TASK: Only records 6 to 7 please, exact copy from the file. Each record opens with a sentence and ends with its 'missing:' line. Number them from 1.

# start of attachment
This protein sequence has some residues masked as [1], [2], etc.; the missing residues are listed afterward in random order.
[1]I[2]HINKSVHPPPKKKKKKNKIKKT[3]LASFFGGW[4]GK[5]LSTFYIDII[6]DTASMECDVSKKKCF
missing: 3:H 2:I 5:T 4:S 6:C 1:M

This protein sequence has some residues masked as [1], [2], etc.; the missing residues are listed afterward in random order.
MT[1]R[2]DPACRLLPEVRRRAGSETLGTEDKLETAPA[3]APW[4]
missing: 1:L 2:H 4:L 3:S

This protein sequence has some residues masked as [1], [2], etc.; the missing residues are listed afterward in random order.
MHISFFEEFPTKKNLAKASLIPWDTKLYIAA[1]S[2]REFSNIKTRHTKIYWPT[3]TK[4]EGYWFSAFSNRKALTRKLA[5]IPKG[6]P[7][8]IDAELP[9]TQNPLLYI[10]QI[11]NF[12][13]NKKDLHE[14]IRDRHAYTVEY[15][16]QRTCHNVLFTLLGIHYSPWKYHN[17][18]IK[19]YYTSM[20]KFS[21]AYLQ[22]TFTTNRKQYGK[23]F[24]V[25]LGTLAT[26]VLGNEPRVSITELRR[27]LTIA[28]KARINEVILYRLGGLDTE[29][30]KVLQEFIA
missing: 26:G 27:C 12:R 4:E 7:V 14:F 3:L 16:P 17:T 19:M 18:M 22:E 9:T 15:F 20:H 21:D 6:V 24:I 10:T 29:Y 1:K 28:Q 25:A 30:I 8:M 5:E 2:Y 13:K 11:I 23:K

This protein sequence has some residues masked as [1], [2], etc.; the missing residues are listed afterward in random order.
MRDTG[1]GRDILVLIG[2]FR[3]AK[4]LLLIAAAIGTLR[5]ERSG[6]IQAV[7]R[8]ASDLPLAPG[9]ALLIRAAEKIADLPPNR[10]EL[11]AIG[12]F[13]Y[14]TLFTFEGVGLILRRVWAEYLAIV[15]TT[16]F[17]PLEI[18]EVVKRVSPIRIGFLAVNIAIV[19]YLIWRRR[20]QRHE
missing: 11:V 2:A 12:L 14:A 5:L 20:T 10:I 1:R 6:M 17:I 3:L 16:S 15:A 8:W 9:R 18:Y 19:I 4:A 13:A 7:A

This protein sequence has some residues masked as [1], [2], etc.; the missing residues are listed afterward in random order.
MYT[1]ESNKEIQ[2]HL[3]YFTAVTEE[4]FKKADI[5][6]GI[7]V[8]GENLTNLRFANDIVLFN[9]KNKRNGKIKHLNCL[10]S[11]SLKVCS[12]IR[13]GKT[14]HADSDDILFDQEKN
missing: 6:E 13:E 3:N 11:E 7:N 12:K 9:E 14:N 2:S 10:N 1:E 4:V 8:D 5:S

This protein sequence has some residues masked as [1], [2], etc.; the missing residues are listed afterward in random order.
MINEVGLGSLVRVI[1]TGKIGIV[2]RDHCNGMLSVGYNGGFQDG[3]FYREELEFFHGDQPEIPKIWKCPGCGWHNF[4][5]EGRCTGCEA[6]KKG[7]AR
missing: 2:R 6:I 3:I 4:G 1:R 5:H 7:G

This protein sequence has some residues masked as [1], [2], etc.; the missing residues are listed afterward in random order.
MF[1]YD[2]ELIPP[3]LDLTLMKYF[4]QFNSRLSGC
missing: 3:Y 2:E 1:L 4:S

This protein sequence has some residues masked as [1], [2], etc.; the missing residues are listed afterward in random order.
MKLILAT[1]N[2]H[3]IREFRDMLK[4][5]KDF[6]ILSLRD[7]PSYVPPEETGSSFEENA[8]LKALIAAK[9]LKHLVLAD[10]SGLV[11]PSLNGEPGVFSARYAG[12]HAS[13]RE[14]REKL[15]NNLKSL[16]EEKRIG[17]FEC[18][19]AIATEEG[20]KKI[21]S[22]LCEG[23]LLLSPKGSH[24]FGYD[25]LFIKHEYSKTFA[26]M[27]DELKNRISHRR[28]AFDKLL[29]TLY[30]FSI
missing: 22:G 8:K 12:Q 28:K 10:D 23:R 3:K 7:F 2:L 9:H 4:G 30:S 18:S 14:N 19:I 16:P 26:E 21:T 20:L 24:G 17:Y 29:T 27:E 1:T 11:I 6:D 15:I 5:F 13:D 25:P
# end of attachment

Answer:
This protein sequence has some residues masked as [1], [2], etc.; the missing residues are listed afterward in random order.
MINEVGLGSLVRVI[1]TGKIGIV[2]RDHCNGMLSVGYNGGFQDG[3]FYREELEFFHGDQPEIPKIWKCPGCGWHNF[4][5]EGRCTGCEA[6]KKG[7]AR
missing: 2:R 6:I 3:I 4:G 1:R 5:H 7:G

This protein sequence has some residues masked as [1], [2], etc.; the missing residues are listed afterward in random order.
MF[1]YD[2]ELIPP[3]LDLTLMKYF[4]QFNSRLSGC
missing: 3:Y 2:E 1:L 4:S